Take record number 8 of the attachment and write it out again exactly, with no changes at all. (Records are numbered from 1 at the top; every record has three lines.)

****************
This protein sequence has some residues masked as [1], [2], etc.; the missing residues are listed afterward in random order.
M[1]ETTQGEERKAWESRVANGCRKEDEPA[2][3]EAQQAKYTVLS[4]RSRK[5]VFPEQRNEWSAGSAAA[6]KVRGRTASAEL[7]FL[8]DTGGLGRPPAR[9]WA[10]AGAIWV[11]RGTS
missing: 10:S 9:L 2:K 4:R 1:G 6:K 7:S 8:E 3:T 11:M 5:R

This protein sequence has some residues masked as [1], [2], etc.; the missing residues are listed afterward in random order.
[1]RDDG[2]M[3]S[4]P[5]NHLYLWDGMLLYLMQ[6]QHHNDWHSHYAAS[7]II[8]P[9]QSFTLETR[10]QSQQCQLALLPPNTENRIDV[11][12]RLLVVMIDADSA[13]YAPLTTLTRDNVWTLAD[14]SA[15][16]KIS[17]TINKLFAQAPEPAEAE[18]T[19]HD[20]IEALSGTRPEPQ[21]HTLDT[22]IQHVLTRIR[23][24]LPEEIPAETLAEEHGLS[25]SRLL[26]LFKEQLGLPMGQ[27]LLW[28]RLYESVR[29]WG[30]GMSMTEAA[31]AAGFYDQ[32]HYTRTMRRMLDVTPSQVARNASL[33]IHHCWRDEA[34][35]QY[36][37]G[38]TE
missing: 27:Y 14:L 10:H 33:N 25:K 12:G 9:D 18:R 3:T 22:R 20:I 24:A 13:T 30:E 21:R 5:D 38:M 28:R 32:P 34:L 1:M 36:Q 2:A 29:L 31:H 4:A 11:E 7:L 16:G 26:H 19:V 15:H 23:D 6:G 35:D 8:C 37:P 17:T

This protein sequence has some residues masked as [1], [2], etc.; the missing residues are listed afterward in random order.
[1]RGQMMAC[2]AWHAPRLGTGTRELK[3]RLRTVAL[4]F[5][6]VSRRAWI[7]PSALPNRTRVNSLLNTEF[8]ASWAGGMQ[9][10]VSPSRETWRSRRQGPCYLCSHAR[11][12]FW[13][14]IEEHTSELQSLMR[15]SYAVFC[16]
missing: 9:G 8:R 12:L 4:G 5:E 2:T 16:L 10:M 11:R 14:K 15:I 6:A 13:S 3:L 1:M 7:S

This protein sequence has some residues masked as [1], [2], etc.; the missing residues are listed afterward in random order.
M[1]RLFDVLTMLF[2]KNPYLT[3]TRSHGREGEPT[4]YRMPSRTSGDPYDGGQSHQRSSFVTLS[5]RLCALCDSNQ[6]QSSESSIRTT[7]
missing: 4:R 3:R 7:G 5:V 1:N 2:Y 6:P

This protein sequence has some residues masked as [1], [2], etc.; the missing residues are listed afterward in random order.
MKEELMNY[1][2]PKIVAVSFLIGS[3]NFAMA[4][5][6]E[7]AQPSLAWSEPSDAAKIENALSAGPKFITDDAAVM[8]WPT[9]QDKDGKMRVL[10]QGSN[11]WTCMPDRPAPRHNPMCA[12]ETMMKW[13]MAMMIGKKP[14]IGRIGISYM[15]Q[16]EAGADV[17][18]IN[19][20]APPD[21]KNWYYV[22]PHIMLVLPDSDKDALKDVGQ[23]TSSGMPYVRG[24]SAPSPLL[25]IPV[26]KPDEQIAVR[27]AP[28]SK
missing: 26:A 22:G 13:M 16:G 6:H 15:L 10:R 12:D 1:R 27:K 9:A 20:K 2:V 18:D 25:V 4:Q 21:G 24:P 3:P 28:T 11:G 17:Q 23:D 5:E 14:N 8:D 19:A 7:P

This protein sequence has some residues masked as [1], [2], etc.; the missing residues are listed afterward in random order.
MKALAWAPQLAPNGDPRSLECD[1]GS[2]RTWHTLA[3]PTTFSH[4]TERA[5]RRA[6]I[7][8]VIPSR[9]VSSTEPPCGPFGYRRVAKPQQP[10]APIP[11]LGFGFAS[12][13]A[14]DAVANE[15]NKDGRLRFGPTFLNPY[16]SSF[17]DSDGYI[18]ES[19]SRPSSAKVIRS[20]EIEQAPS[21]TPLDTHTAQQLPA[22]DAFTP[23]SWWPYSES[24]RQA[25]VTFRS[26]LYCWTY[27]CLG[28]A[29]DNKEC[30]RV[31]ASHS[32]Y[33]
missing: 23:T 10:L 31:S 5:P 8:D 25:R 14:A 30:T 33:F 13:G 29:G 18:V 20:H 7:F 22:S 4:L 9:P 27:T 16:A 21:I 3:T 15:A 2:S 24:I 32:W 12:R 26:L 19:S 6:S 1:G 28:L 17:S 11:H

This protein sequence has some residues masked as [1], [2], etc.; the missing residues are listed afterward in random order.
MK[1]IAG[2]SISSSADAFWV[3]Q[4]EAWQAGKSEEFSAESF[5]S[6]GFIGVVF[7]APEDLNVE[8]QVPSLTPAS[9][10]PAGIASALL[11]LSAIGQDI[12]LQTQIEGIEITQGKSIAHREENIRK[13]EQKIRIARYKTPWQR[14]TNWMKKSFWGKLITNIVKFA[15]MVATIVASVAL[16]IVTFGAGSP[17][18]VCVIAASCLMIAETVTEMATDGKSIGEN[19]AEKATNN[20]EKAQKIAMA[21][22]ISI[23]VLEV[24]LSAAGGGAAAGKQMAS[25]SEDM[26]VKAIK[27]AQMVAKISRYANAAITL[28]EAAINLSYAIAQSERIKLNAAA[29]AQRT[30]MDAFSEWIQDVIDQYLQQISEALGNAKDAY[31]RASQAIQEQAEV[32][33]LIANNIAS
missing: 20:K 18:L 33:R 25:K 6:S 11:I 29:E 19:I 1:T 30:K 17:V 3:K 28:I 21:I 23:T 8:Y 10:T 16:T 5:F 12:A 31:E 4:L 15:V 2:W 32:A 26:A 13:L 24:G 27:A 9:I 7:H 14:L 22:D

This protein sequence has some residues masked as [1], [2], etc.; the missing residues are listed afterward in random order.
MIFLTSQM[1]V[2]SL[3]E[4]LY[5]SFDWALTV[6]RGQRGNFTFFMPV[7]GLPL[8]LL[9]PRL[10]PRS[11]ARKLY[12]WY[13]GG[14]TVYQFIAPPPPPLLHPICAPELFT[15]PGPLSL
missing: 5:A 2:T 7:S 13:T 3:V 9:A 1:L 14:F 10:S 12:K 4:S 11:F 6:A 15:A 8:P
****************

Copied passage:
This protein sequence has some residues masked as [1], [2], etc.; the missing residues are listed afterward in random order.
MIFLTSQM[1]V[2]SL[3]E[4]LY[5]SFDWALTV[6]RGQRGNFTFFMPV[7]GLPL[8]LL[9]PRL[10]PRS[11]ARKLY[12]WY[13]GG[14]TVYQFIAPPPPPLLHPICAPELFT[15]PGPLSL
missing: 5:A 2:T 7:S 13:T 3:V 9:A 1:L 14:F 10:S 12:K 4:S 11:F 6:A 15:A 8:P